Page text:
Clerics suffer no penalty for wearing any particular armor, but it can be difficult at times to decide between armor that will protect and armor that will enhance their magical skills with bonus casts. Clerics need every stat more or less equally. If you find you have more magical bonuses, it may be best to lean towards that style of play. If you have more strength and agility, it may be best to play with the melee in mind.
Wizard: Wizards start the game with 12 health and get 6 health each level. This is the least of all the classes. They receive only a modest amount of additional attack each level. This is again the smallest amount of all the classes.
Most wizards only use weapons and armor that further their magical gifts. There are a few who choose the path of melee as a backup plan once the spells run dry but for most when the spells are out it's time to rest. It's important to note that all wizards start out meleeing quite a bit as their selection of spells is fairly small. To keep their flimsy exterior safe wizards employee shield spells which can absorb their injuries for them. A wizard without a shield up is a sitting duck. New spells are learned from scrolls either purchased from the scribes in the library or found in the depths of the tumulus.
Wizards need to use loose fitting clothes lest it hinder their ability to cast spells. Using heavier armors will provide a penalty to their spell casting. Be careful about this. Nothing is worse than casting a spell and having nothing happen! A wizard's primary attributes are Ingenuity and Perception, which both work together to add additional bonus casts and raise their skill of successfully casting spells.
If you leave the game at any time you will be able to resume the game where you left off. Saving is done automatically and continuously. So, if you want to change characters you may hit exit at any time and will be able to resume that game where you left off. Each character is playing in its own tumulus and town. They are all completely independent of each other.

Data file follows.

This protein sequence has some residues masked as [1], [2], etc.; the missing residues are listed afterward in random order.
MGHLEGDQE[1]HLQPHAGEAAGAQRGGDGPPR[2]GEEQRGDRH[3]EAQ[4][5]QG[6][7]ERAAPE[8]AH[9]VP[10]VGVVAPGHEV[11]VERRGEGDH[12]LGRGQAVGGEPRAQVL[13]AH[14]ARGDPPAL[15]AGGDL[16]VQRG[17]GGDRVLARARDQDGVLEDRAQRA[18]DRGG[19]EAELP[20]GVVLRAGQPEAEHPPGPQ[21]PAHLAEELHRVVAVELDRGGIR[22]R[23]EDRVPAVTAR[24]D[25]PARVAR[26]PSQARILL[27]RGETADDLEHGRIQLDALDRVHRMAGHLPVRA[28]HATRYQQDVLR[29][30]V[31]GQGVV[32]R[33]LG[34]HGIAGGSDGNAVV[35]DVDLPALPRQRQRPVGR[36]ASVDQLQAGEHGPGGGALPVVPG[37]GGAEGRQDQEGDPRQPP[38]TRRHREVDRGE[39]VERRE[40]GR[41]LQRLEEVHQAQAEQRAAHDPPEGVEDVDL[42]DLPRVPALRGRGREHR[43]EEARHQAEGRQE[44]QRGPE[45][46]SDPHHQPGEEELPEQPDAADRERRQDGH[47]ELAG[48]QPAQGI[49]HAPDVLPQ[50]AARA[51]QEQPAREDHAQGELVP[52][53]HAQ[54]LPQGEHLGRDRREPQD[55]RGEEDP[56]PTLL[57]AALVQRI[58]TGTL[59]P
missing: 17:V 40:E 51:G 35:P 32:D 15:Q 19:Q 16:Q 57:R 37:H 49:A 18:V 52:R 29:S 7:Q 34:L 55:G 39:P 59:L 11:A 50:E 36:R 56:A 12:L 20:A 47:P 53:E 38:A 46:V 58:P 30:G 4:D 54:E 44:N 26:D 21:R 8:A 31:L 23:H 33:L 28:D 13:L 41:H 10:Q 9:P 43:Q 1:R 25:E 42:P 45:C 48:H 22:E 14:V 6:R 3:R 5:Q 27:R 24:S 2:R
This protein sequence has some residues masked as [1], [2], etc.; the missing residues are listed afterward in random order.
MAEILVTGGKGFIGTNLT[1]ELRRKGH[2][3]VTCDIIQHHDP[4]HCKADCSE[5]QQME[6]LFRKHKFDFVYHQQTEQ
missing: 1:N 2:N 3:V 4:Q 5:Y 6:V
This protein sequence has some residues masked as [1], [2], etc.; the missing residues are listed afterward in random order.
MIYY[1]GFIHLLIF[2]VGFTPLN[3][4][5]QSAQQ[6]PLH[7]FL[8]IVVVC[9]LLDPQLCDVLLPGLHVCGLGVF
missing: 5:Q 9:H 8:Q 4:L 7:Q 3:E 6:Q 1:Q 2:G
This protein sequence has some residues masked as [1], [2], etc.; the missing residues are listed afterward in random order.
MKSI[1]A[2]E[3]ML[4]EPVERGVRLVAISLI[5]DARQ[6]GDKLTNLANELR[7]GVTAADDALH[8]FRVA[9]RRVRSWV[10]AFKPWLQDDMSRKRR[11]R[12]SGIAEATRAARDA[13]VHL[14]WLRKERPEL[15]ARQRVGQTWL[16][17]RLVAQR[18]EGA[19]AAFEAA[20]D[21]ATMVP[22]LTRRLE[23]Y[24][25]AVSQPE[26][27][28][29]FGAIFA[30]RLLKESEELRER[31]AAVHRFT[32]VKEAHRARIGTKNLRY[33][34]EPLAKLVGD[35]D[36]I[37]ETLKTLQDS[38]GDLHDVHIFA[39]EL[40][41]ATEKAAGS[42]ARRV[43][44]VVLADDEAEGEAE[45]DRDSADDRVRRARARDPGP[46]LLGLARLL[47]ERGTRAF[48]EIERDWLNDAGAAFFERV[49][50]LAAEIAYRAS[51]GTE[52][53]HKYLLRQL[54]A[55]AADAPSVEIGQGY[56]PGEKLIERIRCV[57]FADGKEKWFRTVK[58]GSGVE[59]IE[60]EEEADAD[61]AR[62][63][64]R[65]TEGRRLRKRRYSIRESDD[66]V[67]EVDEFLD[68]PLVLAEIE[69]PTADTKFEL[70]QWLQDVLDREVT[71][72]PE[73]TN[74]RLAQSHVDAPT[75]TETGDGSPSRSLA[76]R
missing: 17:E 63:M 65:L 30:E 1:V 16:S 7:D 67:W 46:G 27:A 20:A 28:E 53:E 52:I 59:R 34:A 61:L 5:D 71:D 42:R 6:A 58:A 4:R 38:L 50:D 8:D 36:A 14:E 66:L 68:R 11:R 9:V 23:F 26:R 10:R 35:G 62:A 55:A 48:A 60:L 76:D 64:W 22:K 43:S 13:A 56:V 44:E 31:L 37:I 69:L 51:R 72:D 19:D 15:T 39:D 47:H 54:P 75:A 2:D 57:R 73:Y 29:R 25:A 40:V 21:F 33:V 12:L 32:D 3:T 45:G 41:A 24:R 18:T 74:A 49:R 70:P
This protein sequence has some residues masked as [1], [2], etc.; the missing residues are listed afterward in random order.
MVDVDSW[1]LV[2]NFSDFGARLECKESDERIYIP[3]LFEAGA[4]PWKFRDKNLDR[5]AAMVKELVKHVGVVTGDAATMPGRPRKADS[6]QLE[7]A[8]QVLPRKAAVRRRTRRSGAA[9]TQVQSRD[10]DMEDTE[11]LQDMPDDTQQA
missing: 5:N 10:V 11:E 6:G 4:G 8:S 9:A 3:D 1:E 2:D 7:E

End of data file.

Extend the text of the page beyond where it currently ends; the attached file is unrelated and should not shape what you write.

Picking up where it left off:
The first screen you will see (after then opening story) is the town screen. You'll come back to the town periodically to restock on provisions, sell extra gear and take advantage the arena and temple. You are encouraged to explore the town and revisit various areas from time to time. It's good to see what stocks the shops currently have. Perhaps you have a potion the alchemist could use or maybe you are finally strong enough to enter the arena competition! Whenever you are done with your business in town press 'Enter the Tumulus' to begin your adventure!
Movement is pretty simple in the dungeon. To move around in the dungeon swipe the screen or double tap. (You may reverse the swipe directions in the option screen.) To open chests and go up or down ladders double tap the item. All ladders will give you the option to return to the town or take you to the level directly above you. You may enter any level you have been on previously directly from the town.
To fight monsters, move in to the same area as them and combat will start. Each time you move some of the monsters in the dungeon will move as well. At times they will move in on you so don't be surprised when it happens. 1 move or combat round in game is considered 1 in game minute.
Along the top of the screen, you will see an exit button (that takes you out to the title screen if you want to change characters), a compass, and an experience bar. When you cast a spell, use a potion, use a scroll or have negative effect placed on you, icons will appear in the upper right hand corner. These are buttons that will show what spells or afflictions you currently have. You can press a specific effect on these screens for further details about it.
Along the bottom of the screen will be 5 buttons. the first is the gear button where you equip items, use items and pickup or drop items. The next button varies based on your class.
If you are a fighter it will be the skills button. It shows how proficient you are against certain monsters and monster types.
If you are a rogue it is a trap button. This allows you to wily-nilly drop traps in the dungeon (though it takes 10 minutes to try and do so). These are traps that can only catch living monsters. The undead will walk right over them without setting them off. Placing a trap next to a creature will draw the creature to it. The traps don't always go off. As your rogue gets higher in level the traps will trigger more readily and work better. A trapped monster has lower defense.
If you are a cleric or a wizard the button will be a spell book where you can cast spells.
The middle button opens an auto-map. If you are having a tough time finding the ladder to the next level and you have some extra gold, there is a fellow in the tavern who will be more than happy to fill out your map. (He isn't cheap)
The next button is a heart. It will display full to empty based on your current life. Pressing this opens up a display of your health, your level, how close to the next level you are and how much time has passed in game.